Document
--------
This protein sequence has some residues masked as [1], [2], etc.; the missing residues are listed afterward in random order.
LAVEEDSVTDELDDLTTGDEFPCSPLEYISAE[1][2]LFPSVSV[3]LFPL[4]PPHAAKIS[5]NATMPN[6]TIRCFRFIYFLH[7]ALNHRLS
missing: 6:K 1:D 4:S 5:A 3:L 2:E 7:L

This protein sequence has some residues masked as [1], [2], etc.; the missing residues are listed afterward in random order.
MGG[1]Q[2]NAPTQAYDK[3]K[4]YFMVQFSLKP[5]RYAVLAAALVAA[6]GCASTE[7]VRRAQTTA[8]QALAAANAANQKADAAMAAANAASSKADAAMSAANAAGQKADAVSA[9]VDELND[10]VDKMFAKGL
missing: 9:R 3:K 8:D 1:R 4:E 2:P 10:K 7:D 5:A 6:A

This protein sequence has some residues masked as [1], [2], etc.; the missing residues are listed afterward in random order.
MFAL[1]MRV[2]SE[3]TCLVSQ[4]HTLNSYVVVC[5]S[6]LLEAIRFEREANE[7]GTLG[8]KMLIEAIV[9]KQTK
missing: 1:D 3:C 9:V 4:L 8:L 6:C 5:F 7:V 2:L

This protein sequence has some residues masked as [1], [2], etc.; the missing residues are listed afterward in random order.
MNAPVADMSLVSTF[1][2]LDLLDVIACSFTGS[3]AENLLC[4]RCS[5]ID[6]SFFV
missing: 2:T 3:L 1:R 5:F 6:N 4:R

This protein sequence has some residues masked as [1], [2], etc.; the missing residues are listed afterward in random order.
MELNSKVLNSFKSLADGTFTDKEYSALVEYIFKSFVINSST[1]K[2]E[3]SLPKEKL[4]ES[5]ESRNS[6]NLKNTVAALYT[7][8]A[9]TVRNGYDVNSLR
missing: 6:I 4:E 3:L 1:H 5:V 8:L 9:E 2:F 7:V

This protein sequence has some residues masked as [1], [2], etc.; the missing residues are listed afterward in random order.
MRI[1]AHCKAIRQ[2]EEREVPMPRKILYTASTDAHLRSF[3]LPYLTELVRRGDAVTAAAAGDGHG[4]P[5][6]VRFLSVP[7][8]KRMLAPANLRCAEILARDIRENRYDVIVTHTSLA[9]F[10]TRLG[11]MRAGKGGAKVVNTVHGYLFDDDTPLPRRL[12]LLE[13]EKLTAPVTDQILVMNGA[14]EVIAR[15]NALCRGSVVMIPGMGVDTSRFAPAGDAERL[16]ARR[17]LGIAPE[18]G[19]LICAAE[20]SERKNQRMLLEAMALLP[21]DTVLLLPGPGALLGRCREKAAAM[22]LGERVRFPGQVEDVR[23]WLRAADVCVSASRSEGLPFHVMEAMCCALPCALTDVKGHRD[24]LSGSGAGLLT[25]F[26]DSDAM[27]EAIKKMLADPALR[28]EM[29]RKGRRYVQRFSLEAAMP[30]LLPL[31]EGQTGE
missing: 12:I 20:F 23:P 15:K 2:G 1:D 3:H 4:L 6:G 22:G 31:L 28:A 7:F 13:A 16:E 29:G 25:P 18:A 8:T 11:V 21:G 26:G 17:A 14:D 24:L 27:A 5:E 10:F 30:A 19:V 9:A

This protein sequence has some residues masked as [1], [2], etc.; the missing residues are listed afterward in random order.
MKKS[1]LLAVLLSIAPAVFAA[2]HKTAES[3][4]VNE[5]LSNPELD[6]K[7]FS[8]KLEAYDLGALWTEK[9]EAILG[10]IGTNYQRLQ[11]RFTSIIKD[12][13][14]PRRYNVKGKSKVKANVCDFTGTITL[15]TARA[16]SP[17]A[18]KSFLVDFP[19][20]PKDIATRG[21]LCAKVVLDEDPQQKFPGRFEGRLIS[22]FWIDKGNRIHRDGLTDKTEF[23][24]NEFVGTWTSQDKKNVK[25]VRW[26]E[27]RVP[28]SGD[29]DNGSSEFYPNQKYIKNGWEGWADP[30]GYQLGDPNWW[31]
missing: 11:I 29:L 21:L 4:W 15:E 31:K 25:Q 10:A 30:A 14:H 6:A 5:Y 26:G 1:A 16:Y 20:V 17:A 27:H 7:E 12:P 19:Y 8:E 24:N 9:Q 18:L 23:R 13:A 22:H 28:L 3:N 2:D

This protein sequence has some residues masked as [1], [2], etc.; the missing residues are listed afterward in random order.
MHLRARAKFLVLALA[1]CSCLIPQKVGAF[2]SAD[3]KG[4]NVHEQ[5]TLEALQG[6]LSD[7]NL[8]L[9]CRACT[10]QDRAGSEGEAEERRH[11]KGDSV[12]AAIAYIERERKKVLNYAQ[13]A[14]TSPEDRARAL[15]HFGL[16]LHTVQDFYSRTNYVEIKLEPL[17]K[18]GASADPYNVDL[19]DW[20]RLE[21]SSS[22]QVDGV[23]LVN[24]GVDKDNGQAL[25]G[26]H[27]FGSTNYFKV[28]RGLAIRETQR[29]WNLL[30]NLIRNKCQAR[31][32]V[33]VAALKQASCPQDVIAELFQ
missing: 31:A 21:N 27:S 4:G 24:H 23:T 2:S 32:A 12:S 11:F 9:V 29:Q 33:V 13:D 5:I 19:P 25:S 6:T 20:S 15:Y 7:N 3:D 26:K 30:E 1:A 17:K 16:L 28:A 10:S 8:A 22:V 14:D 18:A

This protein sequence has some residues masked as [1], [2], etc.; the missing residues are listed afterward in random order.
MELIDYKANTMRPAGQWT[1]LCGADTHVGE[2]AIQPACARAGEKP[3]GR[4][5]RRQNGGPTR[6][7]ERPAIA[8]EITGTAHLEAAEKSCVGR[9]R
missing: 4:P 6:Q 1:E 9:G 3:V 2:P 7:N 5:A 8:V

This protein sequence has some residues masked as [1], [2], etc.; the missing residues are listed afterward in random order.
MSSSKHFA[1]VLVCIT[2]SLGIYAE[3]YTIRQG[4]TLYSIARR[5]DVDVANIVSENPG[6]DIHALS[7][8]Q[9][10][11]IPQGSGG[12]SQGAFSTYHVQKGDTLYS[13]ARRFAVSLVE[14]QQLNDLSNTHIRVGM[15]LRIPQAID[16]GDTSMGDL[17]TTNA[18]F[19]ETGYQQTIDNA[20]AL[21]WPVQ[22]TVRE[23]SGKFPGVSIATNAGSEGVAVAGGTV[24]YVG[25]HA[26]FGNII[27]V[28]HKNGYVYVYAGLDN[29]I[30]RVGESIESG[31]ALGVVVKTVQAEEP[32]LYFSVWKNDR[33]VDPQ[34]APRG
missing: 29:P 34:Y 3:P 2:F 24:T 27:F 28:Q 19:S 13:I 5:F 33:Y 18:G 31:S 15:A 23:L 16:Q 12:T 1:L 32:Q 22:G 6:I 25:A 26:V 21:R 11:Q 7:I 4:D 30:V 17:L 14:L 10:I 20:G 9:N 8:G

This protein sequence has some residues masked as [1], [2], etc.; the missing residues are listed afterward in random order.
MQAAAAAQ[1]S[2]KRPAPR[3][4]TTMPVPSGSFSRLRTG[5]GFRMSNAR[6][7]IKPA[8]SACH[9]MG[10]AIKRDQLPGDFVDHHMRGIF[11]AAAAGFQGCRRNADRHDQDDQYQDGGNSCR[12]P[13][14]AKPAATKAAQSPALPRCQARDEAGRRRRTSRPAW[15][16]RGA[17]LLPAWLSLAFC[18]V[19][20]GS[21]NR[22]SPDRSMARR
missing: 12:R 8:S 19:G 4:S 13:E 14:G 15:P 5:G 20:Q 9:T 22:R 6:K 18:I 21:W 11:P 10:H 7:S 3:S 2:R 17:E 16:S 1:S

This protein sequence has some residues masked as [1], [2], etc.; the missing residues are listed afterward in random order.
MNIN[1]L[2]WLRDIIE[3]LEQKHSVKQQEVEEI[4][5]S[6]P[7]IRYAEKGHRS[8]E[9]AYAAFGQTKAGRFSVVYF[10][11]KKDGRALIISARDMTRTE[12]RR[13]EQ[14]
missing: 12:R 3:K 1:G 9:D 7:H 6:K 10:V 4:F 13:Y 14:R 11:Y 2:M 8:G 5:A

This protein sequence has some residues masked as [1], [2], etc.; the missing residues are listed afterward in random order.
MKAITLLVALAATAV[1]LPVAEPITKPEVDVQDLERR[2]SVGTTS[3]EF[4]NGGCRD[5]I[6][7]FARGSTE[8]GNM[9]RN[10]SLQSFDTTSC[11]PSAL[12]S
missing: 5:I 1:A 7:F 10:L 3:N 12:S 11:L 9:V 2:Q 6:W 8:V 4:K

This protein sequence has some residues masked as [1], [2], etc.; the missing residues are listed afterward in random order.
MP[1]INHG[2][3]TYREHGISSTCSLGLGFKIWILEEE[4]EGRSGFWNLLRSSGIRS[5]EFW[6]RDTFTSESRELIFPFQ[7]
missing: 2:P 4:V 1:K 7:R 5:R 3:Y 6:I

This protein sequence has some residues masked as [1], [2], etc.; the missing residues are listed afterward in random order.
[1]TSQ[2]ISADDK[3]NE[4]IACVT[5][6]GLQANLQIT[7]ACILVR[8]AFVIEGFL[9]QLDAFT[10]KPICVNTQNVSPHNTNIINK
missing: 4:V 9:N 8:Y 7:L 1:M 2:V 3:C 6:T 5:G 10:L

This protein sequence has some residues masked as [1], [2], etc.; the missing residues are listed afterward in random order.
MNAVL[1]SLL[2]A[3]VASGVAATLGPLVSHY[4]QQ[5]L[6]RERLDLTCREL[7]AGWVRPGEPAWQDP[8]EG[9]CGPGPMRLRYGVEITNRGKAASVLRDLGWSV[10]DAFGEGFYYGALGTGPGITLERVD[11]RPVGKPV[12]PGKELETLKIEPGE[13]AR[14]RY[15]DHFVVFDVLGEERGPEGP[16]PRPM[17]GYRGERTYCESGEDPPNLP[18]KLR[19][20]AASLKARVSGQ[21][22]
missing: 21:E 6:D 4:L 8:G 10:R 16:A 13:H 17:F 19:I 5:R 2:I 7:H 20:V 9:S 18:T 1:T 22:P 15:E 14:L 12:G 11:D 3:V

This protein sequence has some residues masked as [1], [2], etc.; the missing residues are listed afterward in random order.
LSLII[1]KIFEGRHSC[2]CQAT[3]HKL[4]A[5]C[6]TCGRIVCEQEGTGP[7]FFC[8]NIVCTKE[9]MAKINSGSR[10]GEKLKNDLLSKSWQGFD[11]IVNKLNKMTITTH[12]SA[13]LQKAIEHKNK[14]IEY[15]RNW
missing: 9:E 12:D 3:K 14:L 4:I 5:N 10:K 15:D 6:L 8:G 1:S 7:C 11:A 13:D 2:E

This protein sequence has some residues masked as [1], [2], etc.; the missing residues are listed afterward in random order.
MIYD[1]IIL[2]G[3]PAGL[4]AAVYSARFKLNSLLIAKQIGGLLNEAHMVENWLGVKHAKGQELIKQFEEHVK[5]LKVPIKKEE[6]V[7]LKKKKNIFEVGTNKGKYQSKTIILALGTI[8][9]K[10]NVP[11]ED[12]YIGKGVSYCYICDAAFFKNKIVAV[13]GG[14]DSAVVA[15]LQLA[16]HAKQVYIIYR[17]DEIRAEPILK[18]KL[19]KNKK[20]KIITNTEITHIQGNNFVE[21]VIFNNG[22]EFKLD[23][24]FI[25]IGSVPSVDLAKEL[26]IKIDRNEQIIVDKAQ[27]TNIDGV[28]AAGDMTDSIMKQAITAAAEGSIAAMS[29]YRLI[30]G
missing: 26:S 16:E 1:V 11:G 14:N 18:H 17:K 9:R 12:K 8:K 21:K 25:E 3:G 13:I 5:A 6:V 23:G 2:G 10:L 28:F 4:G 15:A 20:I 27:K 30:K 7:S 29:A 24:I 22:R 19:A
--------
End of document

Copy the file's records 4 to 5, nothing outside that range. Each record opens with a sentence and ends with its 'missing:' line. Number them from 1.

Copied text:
This protein sequence has some residues masked as [1], [2], etc.; the missing residues are listed afterward in random order.
MNAPVADMSLVSTF[1][2]LDLLDVIACSFTGS[3]AENLLC[4]RCS[5]ID[6]SFFV
missing: 2:T 3:L 1:R 5:F 6:N 4:R

This protein sequence has some residues masked as [1], [2], etc.; the missing residues are listed afterward in random order.
MELNSKVLNSFKSLADGTFTDKEYSALVEYIFKSFVINSST[1]K[2]E[3]SLPKEKL[4]ES[5]ESRNS[6]NLKNTVAALYT[7][8]A[9]TVRNGYDVNSLR
missing: 6:I 4:E 3:L 1:H 5:V 8:L 9:E 2:F 7:V